© University of Hawai’i Manoa

The explosion at the lab seriously injured a postdoc working there

An explosion at a University of Hawaii Manoa laboratory, which took the arm of a visiting postdoctoral researcher last month, appears to have resulted from an inappropriate piece of equipment and unheeded warnings.

The incident at the Hawaii Natural Energy Institute biofuels research laboratory occurred on 16 March when visiting research fellow, Thea Ekins-Coward, was transferring hydrogen, oxygen and carbon dioxide into a low pressure gas cylinder to be used as a bacterial growth medium. The explosion was the result of a pressure gauge sparking, setting off the flammable gas mixture, the Honolulu Fire Department has concluded in a report.

‘The gauge was not meant to be in a placement of where it was … and that was the source of the … leak of vapours that ignited,’ stated Terry Seelig, the Honolulu Fire Department’s battalion chief, during a press conference at the university. The switch sparked when it was operated, and ignited the gas that came out of the pressure gauge, he explained.

Pointing fingers

In its report, the fire department includes an interview with Ekins-Coward’s supervisor, Jian Yu, in which he said the air tank involved in the ill-fated experiment was Ekins-Coward’s own design. He added that she had purchased the equipment, including the tank, digital gauge, pressure relief valve and fittings. However, Ekins-Coward told investigators that the tank assembly had been designed by Yu.

The fire department’s report also reveals that just days before the accident Ekins-Coward had conducted another experiment, using a smaller tank nearly identical to the one that failed, that resulted in a small internal explosion. That incident apparently went unaddressed. She also claimed to have complained to Yu about receiving static shocks when touching the air tank during prior experiments, but said he told her not to worry about it.

‘If there’s a static charge, that means you have got a connection – that should have been stopped right then and there,’ says Russ Phifer, executive director of the US National Registry of Certified Chemists. ‘Anybody that works with flammable materials, and hydrogen gas is certainly a flammable material, should know about grounding.’

Paul Bracher, a chemist at Saint Louis University, US, agrees. ‘If you are dealing with a mixture of hydrogen and oxygen, I would hope that you would recognise that there is an explosion hazard there,’ he says. ‘This is exactly what the space shuttle uses as rocket fuel.’

‘Foreshocks to the earthquake’

Reports that Ekins-Coward’s principal investigator (PI) dismissed her concerns about static shocks and a prior internal explosion and allowed research to continue with the exact same set up, are ‘truly troubling’ and ‘inexcusable’ if true, Bracher states. However, he notes that largely one side of the story is being told as Yu and the university are probably being advised to keep quiet because of the legal consequences.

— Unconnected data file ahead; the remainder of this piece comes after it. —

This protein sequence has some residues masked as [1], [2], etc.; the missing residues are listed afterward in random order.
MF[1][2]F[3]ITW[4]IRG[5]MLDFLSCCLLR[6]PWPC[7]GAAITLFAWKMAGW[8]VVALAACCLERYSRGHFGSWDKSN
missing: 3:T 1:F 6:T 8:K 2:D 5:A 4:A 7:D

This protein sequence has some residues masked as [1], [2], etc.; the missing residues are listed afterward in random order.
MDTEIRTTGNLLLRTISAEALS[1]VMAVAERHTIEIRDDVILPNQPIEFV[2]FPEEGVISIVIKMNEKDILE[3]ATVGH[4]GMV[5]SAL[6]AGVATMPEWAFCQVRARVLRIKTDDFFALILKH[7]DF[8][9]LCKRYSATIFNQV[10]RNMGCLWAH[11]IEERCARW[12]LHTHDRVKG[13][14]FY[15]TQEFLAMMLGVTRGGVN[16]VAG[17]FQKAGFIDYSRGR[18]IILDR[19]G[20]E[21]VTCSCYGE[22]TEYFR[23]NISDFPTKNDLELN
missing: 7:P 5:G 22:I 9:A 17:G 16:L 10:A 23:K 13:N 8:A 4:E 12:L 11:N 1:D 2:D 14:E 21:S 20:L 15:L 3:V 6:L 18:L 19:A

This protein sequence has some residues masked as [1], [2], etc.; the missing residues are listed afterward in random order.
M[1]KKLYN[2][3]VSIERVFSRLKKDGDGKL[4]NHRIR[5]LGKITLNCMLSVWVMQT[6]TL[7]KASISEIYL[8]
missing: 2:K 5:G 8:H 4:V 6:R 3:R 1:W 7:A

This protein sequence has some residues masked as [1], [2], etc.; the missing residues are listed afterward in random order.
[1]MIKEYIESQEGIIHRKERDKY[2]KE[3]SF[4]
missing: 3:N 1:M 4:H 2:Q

Bracher says he ‘would not be surprised at all’ if the Hawaii Occupational Safety and Health Division ‘came down hard’ on the PI and the university, given the precursor events, which he calls ‘foreshocks to the earthquake’.

Seelig said the fire department was told the prior internal explosion ‘wasn’t of enough energy or significance to cause any damage or harm’, and was left unreported. University spokesman Dan Meisenzahl tells Chemistry World that they’re awaiting the results of an independent investigation by the University of California Center for Laboratory Safety to confirm that the incident was not recorded.

Considering that there was properly designed so-called ‘intrinsically safe’ equipment available for purchase, Phifer suggests that the university may have been trying to cut costs. ‘I don’t know if this is a budget issue … but the report seemed to make it clear that this was a jerry-rigged piece of equipment,’ he says. ‘It was not engineered properly.’

Cutting corners

Bracher also points out that many universities are facing significant budget crunches and lack the safety support system that exists in private industry. ‘You are responsible for your lab, and part of that is you are responsible for making sure that money is used efficiently. You are responsible for safety, you are responsible for productivity,’ he says. ‘And sometimes these things clash.’

Critics of academic lab safety have said that the competing demands placed on PIs, including pressure to write more and more research grant proposals, make it harder for them to properly supervise the researchers in their labs. ‘Until the federal grant programmes get serious about making safety a functional part of the grant review process, as long as PIs are more pressured to get the work done … we are going to continue to have these problems,’ warns Phifer.

Another contributing factor could be inconsistent international lab safety requirements, Phifer suggests. Yu received his undergraduate, and part of his graduate, education in China, and Ekins-Coward got her undergraduate degree and PhD at the University of Newcastle-upon-Tyne in the UK.

The University of California report is expected by the end of the month, but the Hawaii Occupational Safety and Health Division investigation takes priority, so there could be a delay, Meisenzahl says.

Meanwhile, Ekins-Coward has now left hospital but the lab where she worked remains closed.

‘This was a wake-up call, not just for the University of Hawaii, but I think for laboratories across the country,’ Meisenzahl said at the press conference.

Correction: On 25 April the article was updated as a quote was misattributed